Transforming The Jewish Psyche
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My guess is, you’ve been here.
A number of years ago, I was at a small dinner party on Central Park West when another invitee, who taught up at Columbia, started (out of the blue) to berate Israel for all the horrible things it had done to the Palestinian people with its “occupation.” When I offered a somewhat different view, the professor responded saying it was really difficult for him to sit there and listen to this “sixth grade logic.” I wasn’t exactly sure, but I sensed he was disparaging my argument.
At that point, this fellow’s date, who had not uttered a single word throughout the evening yet still managed to convey the sense that she was rather dumb, offered her analysis for the entire table. “Israel is a terrorist nation,” she exclaimed with great authority. She added a qualifier, “I can say that because I am Jewish,” thus confirming my original observation while single handedly disproving the old theory that Jews are smart. No comment on Syria, Iran, Iraq (then under the benign leadership of that kind hearted soul, Saddam) … no talk of Russia, Libya, Cuba (a favorite vacation spot for many folks I know) … not even North Korea. No, according to her, Israel stood alone in the pantheon of terrorist nations.
I’ve been thinking about that brilliant analysis during this current crisis. In the face of an attack by two Islamic terror organizations, backed by Iran, with the sole purpose of destroying the state of Israel, I’ve heard the usual criticism from the folks I’d expect. But, sadly, the criticism has come from another quarter that I have come to expect as well. I am reminded of that woman’s words when I read Richard Cohen in the Washington Post calling the creation of Israel a mistake. I am reminded when I see the letters to the editor in the New YorkTimes where people with Jewish names say all of this is Israel’s fault (my favorite offered no criticism of Hezbollah but said that finally with the “invasion” of Lebanon, the entire world sees Israel for what it really is … not a country interested in justice and democracy but a militaristic nation that “continues to impose brutal occupation”). I see it over and over again in the pages of the New York Review of Books, The Nation, The Progressive, publications that are inordinately heavy with Jewish names and Jewish donors.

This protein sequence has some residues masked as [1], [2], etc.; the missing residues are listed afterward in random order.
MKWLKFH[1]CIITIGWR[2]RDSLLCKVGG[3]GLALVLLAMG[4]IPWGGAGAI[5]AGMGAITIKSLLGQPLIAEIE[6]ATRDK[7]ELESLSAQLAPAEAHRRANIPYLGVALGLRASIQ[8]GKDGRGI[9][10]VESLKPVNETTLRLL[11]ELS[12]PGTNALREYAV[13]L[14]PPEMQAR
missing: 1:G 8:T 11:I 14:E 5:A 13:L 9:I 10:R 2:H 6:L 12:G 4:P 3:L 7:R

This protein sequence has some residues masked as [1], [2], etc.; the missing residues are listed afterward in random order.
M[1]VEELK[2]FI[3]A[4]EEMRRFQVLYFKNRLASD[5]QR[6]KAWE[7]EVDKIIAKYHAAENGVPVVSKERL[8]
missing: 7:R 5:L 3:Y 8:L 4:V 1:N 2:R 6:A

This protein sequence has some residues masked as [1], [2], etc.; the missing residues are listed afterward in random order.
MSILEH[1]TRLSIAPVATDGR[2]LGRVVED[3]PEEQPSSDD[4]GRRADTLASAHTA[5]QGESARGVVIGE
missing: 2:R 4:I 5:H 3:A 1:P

And I wonder, what is this predilection of Jewish people to stand up for all other groups while berating and falsely disparaging their own?
Find a protest against the state of Israel and you will always see a sign that says something like “Jews Against Occupation.” Listen to the most rabid anti-Israel professors on campus and if they aren’t Arabs, they are often Jews.
Over the past several years, I’ve even begun to witness an odd phenomenon where many of my Christian friends have no problem with their vocal support of Israel as opposed to many of my Jewish friends who seem more fearful to be openly supportive. By now this penchant for self-denigration among Jewish people should not surprise me, but it still does. A psychiatrist up at Harvard, Kenneth Levin, has looked into this and written a very good book entitled, “The Oslo Syndrome, Delusions of a People Under Siege.” Dr. Levin, no sixth grade thinker, tells us that after centuries of hearing grotesque lies about Jewish people, that narrative hasn’t just rubbed off on anti-Semites, but on some Jews as well. The gold standard for this would be Noam Chomsky. But there are, sadly, many others who inexplicably have access to microphones and major publications.
About a century ago, give or take a few decades, there was another group of Jews who also understood the vestiges of this sort of behavior. They actually did something about it. Those old, tough Zionists who created the state of Israel inherently understood what was at stake. When they finally returned to the land of their fathers from which they were expelled 2,000 years earlier, sending them on their long, painful journey, they also understood they had to reprogram their children. Their first miracle was creating a state with laws and schools and symphonies in an area sadly bereft of these basic forms of civilization. But perhaps an equally important accomplishment was making sure that future generations of Jews no longer saw themselves as victims. Not only would Jews no longer be dependent on the kindness of people who weren’t always terribly kind to them, more importantly, they would no longer feel unworthy. They would, in effect, be like most everyone else on the planet. If some jerk next door hit them with a sucker punch, they wouldn’t blame themselves for their pain. They’d make sure the jerk shared that pain as well. In essence, they’d be the masters of their own fate. Jabotinsky, Herzl, Ben-Gurion — the whole lot of them helped create several miracles, not the least of them being the transformation of a national psyche.
It’s just a shame that too many of the folks around me didn’t get a similar realignment.
Mr. Kozak is a regular contributor to The New York Sun.